Perhaps, in some small measure, we might then also begin to say, as Jesus said, look what’s happening: Those who were blind have new sight; Those who could not hear God’s gracious words have heard them; Those who could not follow Jesus are walking with us; Those who were excluded as unclean have become one with us; That is good news.  It’s not easy.  History tells us that in enthusiastic hubris, we’ve often done great harm trying to bring the good news of God in Christ Jesus.  We’ve used our predator skills to proclaim the good news.  It doesn’t work that way.  Remember the first rule: Do no harm. 

Healthy Congregations: It's a Balancing Act

Every clergy gathering sooner or later turns to the social psychology of parish membership, with special concern for what motivates new comers to attend in the first place, decide to stay or leave, and what works to accommodate them within the existing culture of the place.

Academics and church consultants have lectured and written about it for decades, but every gathering seems to start all over as if for the first time.  And why not?  The river of clergy who have been exposed to well researched guidance from experienced experts moves on, leaving behind those who, indeed, must start from the beginning.  

I have my own take on the question based on years of consulting and teaching in the realm of community organizations.  It’s only a partial answer, but it might help one or two others work out their own better ways.  It begins with why someone might come into a church in the first place.

To be sure, there are life long church folk who, upon arriving in town, search out a church that looks good to them and start attending.  For most newcomers, their entrance is related to a personal issue held close and seldom shared.  Personal issues are high in emotional content, meaning entering a church for the first time is not without anxiety.  Will I be welcomed?  Will there be people like me?  Will it be a place where my hunger will be fed?  Will my wounds and fears be tended? Will I understand what’s going on?  Will they like me?  Will I be embarrassed?  What if I do something wrong?  Entering a church for the first time is a deeply me centered experience.  Some may enter in shyness, others with feigned self confidence, or brash plunging straight ahead, but it’s all a way of dealing with the anxiety of entering for the first time.  Introverts like me likely want to be relatively invisible until they can get their bearings.

If the initial experience is successful, newcomers may become regulars looking for connections with whom to share a little about their expectations and needs in companionable fellowship.  Through it they may develop a greater knowledge of God as revealed in Christ Jesus, deepen their faith in God’s goodness, and grow in confidence as Christians.  The simple acts of attending and participating in fellowship establish the foundation for long term commitments, and sometimes that’s as far as it goes.  Is it enough?  I think it is.  

Others, who have gained confidence that their basic needs are met, will be attracted to more active involvement if avenues for it are made available.  It’s the usual menu of choir, church school, altar guild, lay ministry, adult Christian education and other subsets of parish life beyond attending worship and coffee hour.  Success depends in large part on whether the congregation provides open, barrier free, well marked avenues of access.  Pastors are all too familiar with established groups resistant to newcomers invading their territory.  There is nothing more common than open doors and closed circles.  It doesn’t have to be that way.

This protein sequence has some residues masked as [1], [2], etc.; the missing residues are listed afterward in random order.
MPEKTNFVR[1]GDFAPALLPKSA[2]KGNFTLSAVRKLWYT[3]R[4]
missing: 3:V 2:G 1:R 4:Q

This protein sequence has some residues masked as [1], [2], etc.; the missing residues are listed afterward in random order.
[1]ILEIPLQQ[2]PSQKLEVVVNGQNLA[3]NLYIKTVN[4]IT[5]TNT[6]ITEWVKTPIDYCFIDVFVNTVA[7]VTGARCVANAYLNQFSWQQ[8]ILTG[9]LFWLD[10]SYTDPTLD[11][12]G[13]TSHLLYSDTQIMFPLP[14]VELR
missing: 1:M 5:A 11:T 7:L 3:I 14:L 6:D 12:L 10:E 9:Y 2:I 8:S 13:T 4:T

In time there will be some who recognize that, working together, the congregation can do good things  for those in need in the community.  They are the ones who respond to the call to be missional.  They retain their needs for personal nourishment, fellowship, and small group involvement, but they have a sense that the gifts and resources of the congregation need to be made available to those in need elsewhere.  Feeding the hungry, clothing the naked, housing the homeless, and other ways of taking the good news of God in Christ Jesus out into the world is the work God has given them to do.  They may find it hard to understand why everyone can’t see what they see and do what they do.  In their enthusiasm to recruit others, they may put too much pressure on those not yet ready or have other interests.

Some, not many, will become more aware of how much it costs to do all that needs to be done, more aware of the blessings that have come their way, and more committed to underwriting the church budget.  Sacrificial tithers can be tempted to assume a proprietary interest in church affairs, which is never a healthy thing, but it happens.  They have a hard time understanding why others don’t do as they do.  Those whose generosity is founded on sacred gratitude are the true financial pillars of the church, and more likely to honor the abundance of gifts distributed in different ways among the congregation.

A few will have the skills and abilities to lend their talents to overseeing the organization itself.  With luck, they will be selected to serve on the parish council or vestry, providing wisdom needed to make sound policy decisions for today and tomorrow.  It doesn’t always work out that way in practice.  Too often the qualified few are outnumbered by those who have been arm twisted to serve, or who delight in being on boards for personal reasons with personal agendas.  It’s a reality to be managed.  The truth is volunteer leaders need to be led, and that’s the pastor’s job.  

Does this sound a little like a Maslow pyramid?  There are similarities.  The point is that every congregation of any size has members in each group.  Their needs must be recognized and met with none assuming priority over the others.  The boundaries between groups are not just permeable, they’re vaguely drawn.  Moreover, the ebb and flow of daily life means even established members can suddenly find themselves feeling like strangers, newcomers, wondering if the congregation will be a safe place of sanctuary for them.